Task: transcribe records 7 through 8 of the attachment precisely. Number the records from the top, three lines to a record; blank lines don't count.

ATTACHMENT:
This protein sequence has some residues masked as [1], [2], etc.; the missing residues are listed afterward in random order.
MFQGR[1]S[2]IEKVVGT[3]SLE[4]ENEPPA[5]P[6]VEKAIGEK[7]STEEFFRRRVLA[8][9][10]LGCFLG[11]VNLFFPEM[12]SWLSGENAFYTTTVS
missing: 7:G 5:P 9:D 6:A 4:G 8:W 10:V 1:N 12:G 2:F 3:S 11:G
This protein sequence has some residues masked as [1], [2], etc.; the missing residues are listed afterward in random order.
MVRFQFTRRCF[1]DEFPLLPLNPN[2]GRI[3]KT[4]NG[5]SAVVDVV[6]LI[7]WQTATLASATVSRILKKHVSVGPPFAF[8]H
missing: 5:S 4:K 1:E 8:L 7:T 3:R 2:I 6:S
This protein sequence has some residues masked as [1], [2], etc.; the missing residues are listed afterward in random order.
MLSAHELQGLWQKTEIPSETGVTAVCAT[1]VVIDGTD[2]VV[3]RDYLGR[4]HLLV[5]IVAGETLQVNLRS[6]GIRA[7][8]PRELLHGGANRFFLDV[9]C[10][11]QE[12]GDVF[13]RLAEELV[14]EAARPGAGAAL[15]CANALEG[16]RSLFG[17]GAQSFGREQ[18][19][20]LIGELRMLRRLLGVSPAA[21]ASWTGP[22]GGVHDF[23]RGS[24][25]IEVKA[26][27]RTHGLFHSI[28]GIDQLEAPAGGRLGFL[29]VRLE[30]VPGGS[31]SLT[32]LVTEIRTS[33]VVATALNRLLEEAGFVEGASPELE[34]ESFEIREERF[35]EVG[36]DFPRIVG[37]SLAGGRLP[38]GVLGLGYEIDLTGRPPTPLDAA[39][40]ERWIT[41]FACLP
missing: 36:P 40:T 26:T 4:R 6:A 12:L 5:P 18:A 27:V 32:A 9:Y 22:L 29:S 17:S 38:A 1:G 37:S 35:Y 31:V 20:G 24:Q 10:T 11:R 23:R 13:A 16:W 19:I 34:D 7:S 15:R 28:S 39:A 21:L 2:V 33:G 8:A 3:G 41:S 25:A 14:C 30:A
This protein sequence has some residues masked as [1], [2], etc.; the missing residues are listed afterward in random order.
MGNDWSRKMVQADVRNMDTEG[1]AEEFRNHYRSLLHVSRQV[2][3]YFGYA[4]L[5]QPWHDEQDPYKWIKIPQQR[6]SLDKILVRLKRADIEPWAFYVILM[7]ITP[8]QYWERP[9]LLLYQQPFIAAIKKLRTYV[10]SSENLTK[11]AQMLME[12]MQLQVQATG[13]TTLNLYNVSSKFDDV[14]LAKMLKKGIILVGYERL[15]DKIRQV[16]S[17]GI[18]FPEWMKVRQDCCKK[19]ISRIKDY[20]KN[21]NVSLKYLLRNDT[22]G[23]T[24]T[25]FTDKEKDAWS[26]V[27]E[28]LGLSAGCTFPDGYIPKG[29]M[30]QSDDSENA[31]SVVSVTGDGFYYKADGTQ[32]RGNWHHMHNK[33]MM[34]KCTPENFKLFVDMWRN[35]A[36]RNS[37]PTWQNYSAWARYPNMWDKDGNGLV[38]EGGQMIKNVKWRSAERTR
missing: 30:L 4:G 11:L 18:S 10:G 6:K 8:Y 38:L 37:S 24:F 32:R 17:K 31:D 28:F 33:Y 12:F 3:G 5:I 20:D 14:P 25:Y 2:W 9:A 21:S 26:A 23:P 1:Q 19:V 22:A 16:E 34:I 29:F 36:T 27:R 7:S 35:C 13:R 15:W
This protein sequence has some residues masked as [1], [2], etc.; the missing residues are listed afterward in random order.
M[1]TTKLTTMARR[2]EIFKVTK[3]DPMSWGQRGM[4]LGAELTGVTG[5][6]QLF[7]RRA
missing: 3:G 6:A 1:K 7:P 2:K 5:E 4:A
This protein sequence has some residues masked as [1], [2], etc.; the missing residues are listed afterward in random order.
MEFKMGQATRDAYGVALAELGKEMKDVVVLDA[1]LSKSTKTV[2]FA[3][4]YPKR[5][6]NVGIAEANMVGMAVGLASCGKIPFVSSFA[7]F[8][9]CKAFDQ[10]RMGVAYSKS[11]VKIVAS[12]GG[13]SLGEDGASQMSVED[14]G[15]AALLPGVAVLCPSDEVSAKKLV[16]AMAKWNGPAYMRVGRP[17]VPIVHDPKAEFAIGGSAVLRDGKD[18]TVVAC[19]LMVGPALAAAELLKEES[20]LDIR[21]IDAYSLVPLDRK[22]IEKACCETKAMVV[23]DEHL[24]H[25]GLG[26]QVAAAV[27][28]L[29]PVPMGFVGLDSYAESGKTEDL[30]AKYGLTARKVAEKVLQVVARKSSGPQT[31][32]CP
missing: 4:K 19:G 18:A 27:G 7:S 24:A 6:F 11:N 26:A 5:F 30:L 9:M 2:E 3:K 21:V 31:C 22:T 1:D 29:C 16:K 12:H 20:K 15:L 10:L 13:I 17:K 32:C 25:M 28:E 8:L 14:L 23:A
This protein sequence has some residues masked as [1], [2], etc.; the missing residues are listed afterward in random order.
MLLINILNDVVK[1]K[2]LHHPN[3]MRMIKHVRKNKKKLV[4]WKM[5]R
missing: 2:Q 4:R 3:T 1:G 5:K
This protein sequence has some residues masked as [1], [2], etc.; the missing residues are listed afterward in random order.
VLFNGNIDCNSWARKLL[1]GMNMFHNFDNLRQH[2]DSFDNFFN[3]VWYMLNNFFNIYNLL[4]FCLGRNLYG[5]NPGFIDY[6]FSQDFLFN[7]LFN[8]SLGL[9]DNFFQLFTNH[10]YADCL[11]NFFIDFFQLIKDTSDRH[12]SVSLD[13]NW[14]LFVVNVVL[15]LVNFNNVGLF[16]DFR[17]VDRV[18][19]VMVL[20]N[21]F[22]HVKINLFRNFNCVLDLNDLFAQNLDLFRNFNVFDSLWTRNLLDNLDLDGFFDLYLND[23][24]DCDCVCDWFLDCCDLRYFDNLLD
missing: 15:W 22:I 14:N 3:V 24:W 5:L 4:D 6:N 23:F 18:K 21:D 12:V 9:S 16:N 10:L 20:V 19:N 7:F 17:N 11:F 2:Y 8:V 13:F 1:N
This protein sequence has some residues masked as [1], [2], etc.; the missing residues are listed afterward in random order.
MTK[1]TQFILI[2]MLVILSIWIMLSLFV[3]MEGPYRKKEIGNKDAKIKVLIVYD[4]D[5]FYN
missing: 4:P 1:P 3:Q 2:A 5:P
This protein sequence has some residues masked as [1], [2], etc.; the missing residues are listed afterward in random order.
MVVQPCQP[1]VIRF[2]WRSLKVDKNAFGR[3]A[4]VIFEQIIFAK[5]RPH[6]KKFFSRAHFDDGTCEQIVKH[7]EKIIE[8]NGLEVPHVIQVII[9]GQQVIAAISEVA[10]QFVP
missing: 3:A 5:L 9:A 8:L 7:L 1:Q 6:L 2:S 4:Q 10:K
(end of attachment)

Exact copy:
This protein sequence has some residues masked as [1], [2], etc.; the missing residues are listed afterward in random order.
MLLINILNDVVK[1]K[2]LHHPN[3]MRMIKHVRKNKKKLV[4]WKM[5]R
missing: 2:Q 4:R 3:T 1:G 5:K
This protein sequence has some residues masked as [1], [2], etc.; the missing residues are listed afterward in random order.
VLFNGNIDCNSWARKLL[1]GMNMFHNFDNLRQH[2]DSFDNFFN[3]VWYMLNNFFNIYNLL[4]FCLGRNLYG[5]NPGFIDY[6]FSQDFLFN[7]LFN[8]SLGL[9]DNFFQLFTNH[10]YADCL[11]NFFIDFFQLIKDTSDRH[12]SVSLD[13]NW[14]LFVVNVVL[15]LVNFNNVGLF[16]DFR[17]VDRV[18][19]VMVL[20]N[21]F[22]HVKINLFRNFNCVLDLNDLFAQNLDLFRNFNVFDSLWTRNLLDNLDLDGFFDLYLND[23][24]DCDCVCDWFLDCCDLRYFDNLLD
missing: 15:W 22:I 14:N 3:V 24:W 5:L 4:D 6:N 23:F 18:K 21:D 12:V 9:S 16:N 10:L 20:V 19:N 7:F 17:N 11:F 2:Y 8:V 13:F 1:N